The Chicago Reader, which began as an alt-weekly newspaper in 1971, has always told surprising stories that mainstream publications ignored. That coverage has included overlooked injustices, perhaps most notably in John Conroy’s House of Screams, a 17-year, 23-article series about a police commander’s predilection for torture that ran from 1990 to 2007.
But Karen Hawkins, co-publisher and co-editor-in-chief, saw room for improvement for the paper, which changed its print publishing cycle to every other week during the pandemic.
“As much as I love and appreciate the reporting that the Reader does on racial justice and social justice, I felt like it was missing a why,” Hawkins said.
She said she wanted the paper to make clear that these stories were not just “trauma porn” but part of a broader racial justice framework that prioritizes equity and liberation. “These are issues we’re covering because they are meaningful to us,” she said. “We feel like we have an obligation to try to move the needle on them through our reporting.”
That desire led to the development of the Racial Justice Reporting Hub & Writers Room, which will focus on telling stories about overlooked Black and brown communities in the city, particularly in the south and west sides of Chicago.
Hawkins and co-publisher Tracy Baim estimate the hub will cost about $200,000 per year. In Fall 2021, the lab received $100,000 in funding, enough to begin publishing. They hired its first reporter, Kelly Garcia, whose bilingual reporting has already covered issues like the lack of newspaper boxes in Latinx neighborhoods, water quality at a correctional facility and the retirement of a controversial domestic violence court judge.
Hawkins said the hub’s funding will allow Garcia to follow up on stories over many years, like Conroy was able to do in an earlier era. The hub will also include collaborations such as editorial partnerships and reprinting rights with other publications.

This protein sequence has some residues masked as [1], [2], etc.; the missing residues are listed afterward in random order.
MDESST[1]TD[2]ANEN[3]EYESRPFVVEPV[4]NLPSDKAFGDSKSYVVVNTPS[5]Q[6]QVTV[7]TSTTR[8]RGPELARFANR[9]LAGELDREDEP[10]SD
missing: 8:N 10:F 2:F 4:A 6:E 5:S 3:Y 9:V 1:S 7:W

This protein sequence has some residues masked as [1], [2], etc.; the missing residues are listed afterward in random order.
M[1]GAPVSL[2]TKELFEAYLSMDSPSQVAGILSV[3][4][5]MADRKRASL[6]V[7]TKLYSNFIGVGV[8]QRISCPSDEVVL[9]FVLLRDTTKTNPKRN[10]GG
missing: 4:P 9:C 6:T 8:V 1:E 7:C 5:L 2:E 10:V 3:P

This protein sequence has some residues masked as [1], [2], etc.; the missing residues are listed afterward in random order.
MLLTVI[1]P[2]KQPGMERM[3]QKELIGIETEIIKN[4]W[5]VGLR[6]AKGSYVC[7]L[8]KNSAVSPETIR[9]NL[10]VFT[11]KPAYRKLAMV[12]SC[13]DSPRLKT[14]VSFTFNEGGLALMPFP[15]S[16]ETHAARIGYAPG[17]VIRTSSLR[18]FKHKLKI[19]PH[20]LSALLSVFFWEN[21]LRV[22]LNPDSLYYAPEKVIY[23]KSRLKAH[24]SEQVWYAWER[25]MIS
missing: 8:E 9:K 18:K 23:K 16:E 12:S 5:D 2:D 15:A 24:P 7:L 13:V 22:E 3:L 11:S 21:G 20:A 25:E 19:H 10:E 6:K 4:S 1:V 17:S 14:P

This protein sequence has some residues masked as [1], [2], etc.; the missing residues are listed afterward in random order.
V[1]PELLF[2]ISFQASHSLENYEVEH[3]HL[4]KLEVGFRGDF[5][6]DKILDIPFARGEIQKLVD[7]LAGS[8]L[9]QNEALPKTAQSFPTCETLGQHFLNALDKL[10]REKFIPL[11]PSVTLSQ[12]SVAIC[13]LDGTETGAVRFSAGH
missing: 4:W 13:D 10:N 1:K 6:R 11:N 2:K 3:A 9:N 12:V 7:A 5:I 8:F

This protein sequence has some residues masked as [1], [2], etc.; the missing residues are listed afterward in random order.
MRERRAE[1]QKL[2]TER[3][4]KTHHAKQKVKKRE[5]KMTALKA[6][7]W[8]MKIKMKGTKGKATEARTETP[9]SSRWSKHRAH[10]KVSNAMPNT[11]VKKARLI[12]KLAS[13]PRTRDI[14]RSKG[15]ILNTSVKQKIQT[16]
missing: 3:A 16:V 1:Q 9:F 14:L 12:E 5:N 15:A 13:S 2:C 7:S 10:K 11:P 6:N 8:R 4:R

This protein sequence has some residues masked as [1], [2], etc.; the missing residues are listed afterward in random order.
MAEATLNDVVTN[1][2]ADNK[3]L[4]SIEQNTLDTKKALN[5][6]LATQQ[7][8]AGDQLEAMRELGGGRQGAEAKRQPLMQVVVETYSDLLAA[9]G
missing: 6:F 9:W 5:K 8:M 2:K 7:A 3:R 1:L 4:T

While the initial funding has allowed the lab to start producing work, Hawkins and Baim are still fundraising. But Hawkins says she’s careful not to get too specific about her aims, having learned her lesson after The Reader started the process to become a nonprofit in 2019.
“That first year was promising people the moon, and I learned a lot from having to implement these plans that I drew up,” she explained. “So I am very hesitant to put any numbers on anything. I want to be cautious.”
The Reader is also bringing in anti-racism training for its staff, and working with audience engagement company Hearken to involve the community in development of the diversity lab.
Meanwhile, the Writers Room will invite writers, illustrators and other creatives to help develop project ideas and suggest new areas or angles for coverage — and be paid for their time. Hawkins says she hopes the lab will enable The Reader to bring more diversity into the newsroom, and allow people from various communities to tell their own stories.
The Chicago Reader is one of 20 publishers in the LMA Lab for Journalism Funding, which helps local newsrooms fund and sustain essential journalism through philanthropic support. The Lab is made possible with sustained support from the Google News Initiative.
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